COLUMBUS (WCMH) — While frontline workers in Ohio prepare for their second dose of the COVID-19 vaccine in the coming days, what many want to know is do healthcare systems have enough doses already on hand?
Just two weeks ago, OhioHealth administered their first doses of the vaccine to a group of frontline workers.
But as the second round of injections approaches with the new year, it brings with it existing questions for infectious disease experts.
“Number one, what effect does the vaccine have on asymptomatic infection, and asymptomatic transmission?” asks Dr. Joseph Gastaldo of OhioHealth. “Number two, when you get vaccinated, how long does the immune response last? We don’t know that yet. And number three, there are some populations we still have to get further data on, specifically kids.”
But experts also said they have learned a lot over the past two of weeks of admissions.
“Our associates are very interested in receiving the vaccination,” Gastaldo said. “And we really want to vaccinate people as quickly, as safely as possible.”
“We’ve learned just what we can do as an organization of incredible, incredible, healthcare providers and leaders when they get together and set their minds to something that needs to happen quickly,” said Dr. Ian Gonsenhauser at Ohio State’s Wexner Medical Center.
For healthcare systems like Ohio State, that process relies heavily on a steady supply of the vaccine, whether planned or otherwise.
“You never know what’s going to show up, and I think we’ve had one surprise drop-off,” said Gonsenhauser said. “You know that’s a very pleasant surprise.”
In addition to the shipments sent to Ohio State, OhioHealth said it received its second allotment from Pfizer on Tuesday.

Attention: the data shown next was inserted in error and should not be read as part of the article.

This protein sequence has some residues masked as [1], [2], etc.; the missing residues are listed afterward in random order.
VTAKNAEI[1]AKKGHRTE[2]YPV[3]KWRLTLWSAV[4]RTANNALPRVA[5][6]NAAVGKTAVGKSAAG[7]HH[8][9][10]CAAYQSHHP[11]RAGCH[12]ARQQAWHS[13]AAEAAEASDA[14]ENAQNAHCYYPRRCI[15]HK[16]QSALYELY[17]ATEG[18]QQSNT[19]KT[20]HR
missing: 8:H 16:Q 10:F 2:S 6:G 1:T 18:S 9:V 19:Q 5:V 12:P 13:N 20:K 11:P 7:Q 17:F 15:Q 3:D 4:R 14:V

But experts said they’re still juggling the balance of that supply, with OhioHealth reserving those doses for those in the first group.
“When those second doses arrive, those second doses are already spoken for,” Gastaldo said.
While Ohio State takes a slightly different approach.
“What we haven’t done is, you know, fill up a refrigerator with second doses,” Gonsenhauser said. “It’s really important to get those first doses out, particularly with that Pfizer vaccine, obviously the second dose is important as well, but we have not been stockpiling second doses. We’re rather favoring getting people first administrations, getting as many people vaccinated as possible.”
Both doctors hope the vaccines mean a brighter future for the new year.
“Just knowing that it’s available to you is really significant for these frontline healthcare workers that have just been battling for almost a year now,” Gonsenhauser said.
OhioHealth says that by the end of the week, it will have vaccinated more than 4,000 healthcare workers.
Ohio State will be close to 7,000 vaccinated with approximately an additional 7,000 scheduled.